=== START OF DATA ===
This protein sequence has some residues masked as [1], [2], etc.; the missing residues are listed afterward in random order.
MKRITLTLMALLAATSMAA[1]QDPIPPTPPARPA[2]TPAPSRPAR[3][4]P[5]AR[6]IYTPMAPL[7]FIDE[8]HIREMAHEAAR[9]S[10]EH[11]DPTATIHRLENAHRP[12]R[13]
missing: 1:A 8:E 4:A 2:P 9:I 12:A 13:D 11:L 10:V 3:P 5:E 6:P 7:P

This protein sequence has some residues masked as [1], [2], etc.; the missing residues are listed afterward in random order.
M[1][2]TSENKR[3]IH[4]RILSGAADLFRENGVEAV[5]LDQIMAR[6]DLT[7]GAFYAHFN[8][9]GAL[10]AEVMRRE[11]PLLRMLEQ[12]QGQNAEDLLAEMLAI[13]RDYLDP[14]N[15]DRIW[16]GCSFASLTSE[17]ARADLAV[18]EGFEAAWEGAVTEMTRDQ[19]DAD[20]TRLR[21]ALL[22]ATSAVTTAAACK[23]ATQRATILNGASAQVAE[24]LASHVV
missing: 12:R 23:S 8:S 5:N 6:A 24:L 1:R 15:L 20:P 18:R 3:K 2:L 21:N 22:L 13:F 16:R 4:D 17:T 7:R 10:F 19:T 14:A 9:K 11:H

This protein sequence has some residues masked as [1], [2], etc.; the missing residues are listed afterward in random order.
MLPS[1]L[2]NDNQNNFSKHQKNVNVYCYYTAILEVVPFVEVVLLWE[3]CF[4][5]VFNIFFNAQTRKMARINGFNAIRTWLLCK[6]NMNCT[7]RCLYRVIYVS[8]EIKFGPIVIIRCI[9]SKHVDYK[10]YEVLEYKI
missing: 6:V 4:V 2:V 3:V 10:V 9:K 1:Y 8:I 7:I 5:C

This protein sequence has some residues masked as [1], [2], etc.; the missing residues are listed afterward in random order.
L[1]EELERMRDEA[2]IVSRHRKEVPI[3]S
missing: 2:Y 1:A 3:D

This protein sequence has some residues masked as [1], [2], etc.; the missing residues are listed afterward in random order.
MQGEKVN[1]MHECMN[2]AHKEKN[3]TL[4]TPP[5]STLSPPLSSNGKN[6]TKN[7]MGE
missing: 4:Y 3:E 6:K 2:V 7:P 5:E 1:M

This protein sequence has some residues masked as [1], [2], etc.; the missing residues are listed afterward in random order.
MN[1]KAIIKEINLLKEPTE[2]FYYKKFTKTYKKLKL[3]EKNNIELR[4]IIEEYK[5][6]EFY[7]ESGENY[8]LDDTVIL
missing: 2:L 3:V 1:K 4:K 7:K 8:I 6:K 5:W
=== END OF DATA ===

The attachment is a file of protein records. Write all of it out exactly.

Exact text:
This protein sequence has some residues masked as [1], [2], etc.; the missing residues are listed afterward in random order.
MKRITLTLMALLAATSMAA[1]QDPIPPTPPARPA[2]TPAPSRPAR[3][4]P[5]AR[6]IYTPMAPL[7]FIDE[8]HIREMAHEAAR[9]S[10]EH[11]DPTATIHRLENAHRP[12]R[13]
missing: 1:A 8:E 4:A 2:P 9:I 12:A 13:D 11:L 10:V 3:P 5:E 6:P 7:P

This protein sequence has some residues masked as [1], [2], etc.; the missing residues are listed afterward in random order.
M[1][2]TSENKR[3]IH[4]RILSGAADLFRENGVEAV[5]LDQIMAR[6]DLT[7]GAFYAHFN[8][9]GAL[10]AEVMRRE[11]PLLRMLEQ[12]QGQNAEDLLAEMLAI[13]RDYLDP[14]N[15]DRIW[16]GCSFASLTSE[17]ARADLAV[18]EGFEAAWEGAVTEMTRDQ[19]DAD[20]TRLR[21]ALL[22]ATSAVTTAAACK[23]ATQRATILNGASAQVAE[24]LASHVV
missing: 12:R 23:S 8:S 5:N 6:A 24:L 1:R 15:L 20:P 18:R 3:K 2:L 21:N 22:L 13:F 16:R 4:D 17:T 7:R 10:F 19:T 14:A 9:K 11:H

This protein sequence has some residues masked as [1], [2], etc.; the missing residues are listed afterward in random order.
MLPS[1]L[2]NDNQNNFSKHQKNVNVYCYYTAILEVVPFVEVVLLWE[3]CF[4][5]VFNIFFNAQTRKMARINGFNAIRTWLLCK[6]NMNCT[7]RCLYRVIYVS[8]EIKFGPIVIIRCI[9]SKHVDYK[10]YEVLEYKI
missing: 6:V 4:V 2:V 3:V 10:V 9:K 1:Y 8:I 7:I 5:C

This protein sequence has some residues masked as [1], [2], etc.; the missing residues are listed afterward in random order.
L[1]EELERMRDEA[2]IVSRHRKEVPI[3]S
missing: 2:Y 1:A 3:D

This protein sequence has some residues masked as [1], [2], etc.; the missing residues are listed afterward in random order.
MQGEKVN[1]MHECMN[2]AHKEKN[3]TL[4]TPP[5]STLSPPLSSNGKN[6]TKN[7]MGE
missing: 4:Y 3:E 6:K 2:V 7:P 5:E 1:M

This protein sequence has some residues masked as [1], [2], etc.; the missing residues are listed afterward in random order.
MN[1]KAIIKEINLLKEPTE[2]FYYKKFTKTYKKLKL[3]EKNNIELR[4]IIEEYK[5][6]EFY[7]ESGENY[8]LDDTVIL
missing: 2:L 3:V 1:K 4:K 7:K 8:I 6:K 5:W